In the city of Portland, the Trail Blazers are king. The city has no other professional teams, so the world of sports revolves around the Blazers. There's a long history with that franchise, dating back to the Bill Walton teams and the 1977 NBA title. Literally for decades, the people of Portland have worshipped the Trail Blazers, ignoring the heartbreak of choosing Sam Bowie over Michael Jordan, the disappointment of those early-90s teams, and the antics of the Jail Blazers era. No matter the levels of heartbreak, the fans never lost faith.

Blazers fans are like the spouse that you always wanted. Supportive to the bitter end, and always looking on the bright side, ignoring the failures, and focusing on the positives. A lot of times, this sort of one-sided relationship, unrequited with championship teams, makes other basketball fans pity them. But here's why they don't deserve our sympathy: Because their fans love the team so much, the Trail Blazers are more successful. This year's just another example.

Even during a season when the Blazers have had the most snakebitten franchise this side of the Clippers, the folks in Rip City have never gotten bogged down with negativity. With all their sports media focused on the team, it would have been really easy for all of them to lose sight of the bright spots on that roster, and focus on who's NOT playing, and what their team CAN'T do. But instead, they kept showing up in droves, kept going nuts, and never lost hope. If the Portland fans wouldn't quit, how could the team?

So Monday night, with Brandon Roy sitting out one of the biggest games of the season, at home against the Thunder with playoff positioning on the line, we shouldn't be surprised that the Blazers responded. This is just what they do. The fans didn't lose hope, players like Marcus Camby and Andre Miller stepped up to fill the void created by Roy's absence, the Blazers buckled down on Kevin Durant in the second half, and they gutted out a win.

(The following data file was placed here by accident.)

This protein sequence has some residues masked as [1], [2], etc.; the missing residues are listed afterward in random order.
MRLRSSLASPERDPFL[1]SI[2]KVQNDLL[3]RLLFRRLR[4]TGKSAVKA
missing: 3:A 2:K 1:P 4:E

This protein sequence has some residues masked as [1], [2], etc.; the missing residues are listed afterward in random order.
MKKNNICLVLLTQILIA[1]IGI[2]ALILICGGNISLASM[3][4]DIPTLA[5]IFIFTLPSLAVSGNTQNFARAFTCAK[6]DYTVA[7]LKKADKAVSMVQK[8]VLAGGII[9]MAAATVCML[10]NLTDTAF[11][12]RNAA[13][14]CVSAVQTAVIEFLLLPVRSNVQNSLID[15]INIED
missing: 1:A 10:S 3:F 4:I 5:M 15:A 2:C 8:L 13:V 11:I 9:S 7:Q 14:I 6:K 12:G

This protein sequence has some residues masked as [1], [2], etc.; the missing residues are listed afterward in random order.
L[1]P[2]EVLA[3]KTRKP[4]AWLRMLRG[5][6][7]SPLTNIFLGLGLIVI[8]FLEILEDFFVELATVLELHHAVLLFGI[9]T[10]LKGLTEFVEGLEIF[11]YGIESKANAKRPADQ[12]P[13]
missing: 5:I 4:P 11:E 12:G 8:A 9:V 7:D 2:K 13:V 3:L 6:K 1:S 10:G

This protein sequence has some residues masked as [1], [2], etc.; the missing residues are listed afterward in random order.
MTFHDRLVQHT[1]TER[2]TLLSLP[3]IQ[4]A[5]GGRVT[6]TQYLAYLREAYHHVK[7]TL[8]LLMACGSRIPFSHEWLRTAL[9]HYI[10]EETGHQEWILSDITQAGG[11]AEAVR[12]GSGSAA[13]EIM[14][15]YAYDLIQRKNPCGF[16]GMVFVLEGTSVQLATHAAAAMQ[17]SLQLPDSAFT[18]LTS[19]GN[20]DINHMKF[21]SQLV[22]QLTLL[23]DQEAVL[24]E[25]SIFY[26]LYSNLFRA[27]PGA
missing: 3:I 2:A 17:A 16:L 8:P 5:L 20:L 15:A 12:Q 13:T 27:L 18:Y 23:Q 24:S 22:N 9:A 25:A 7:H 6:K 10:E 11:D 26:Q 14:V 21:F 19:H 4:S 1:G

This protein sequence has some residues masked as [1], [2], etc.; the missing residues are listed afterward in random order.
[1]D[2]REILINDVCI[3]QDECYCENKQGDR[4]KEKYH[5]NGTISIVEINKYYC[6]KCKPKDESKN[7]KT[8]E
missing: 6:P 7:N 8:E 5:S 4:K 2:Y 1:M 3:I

And watching from afar, it's hard not to be jealous.

There's something special going on out there, even if the fans don't have a championship team to cheer for. What they have instead, is a longstanding tradition of making the best of what cards they're dealt, and loving the crap out of their team. Even if they don't get rewarded with a championship this year, or ever, they're still there to help get the most out of the team they've got. Isn't that what sports is all about? It's so much more rewarding to cheer for a team that you really love than be a Knicks fan this year, constantly focused on players you don't have.

It's an attitude that permeates the entire organization in Portland, and it shows. Monday night was just another example. And even if Brandon Roy misses the playoffs and the Blazers get swept in the first round, you get the feeling that the Blazers fans will be okay with it. They don't quit on their team.

And if they won't quit, neither will the Blazers. Whatever happens to Roy and the Blazers this postseason, they'll be back. Next year, the year after that, and as long as the fans in Portland keep infusing that team with an energy that's unlike anything you'll find anywhere else in the league. It's tough to quantify what makes a fanbase "best," but by any measure, that makes the Portland fans are pretty damn awesome.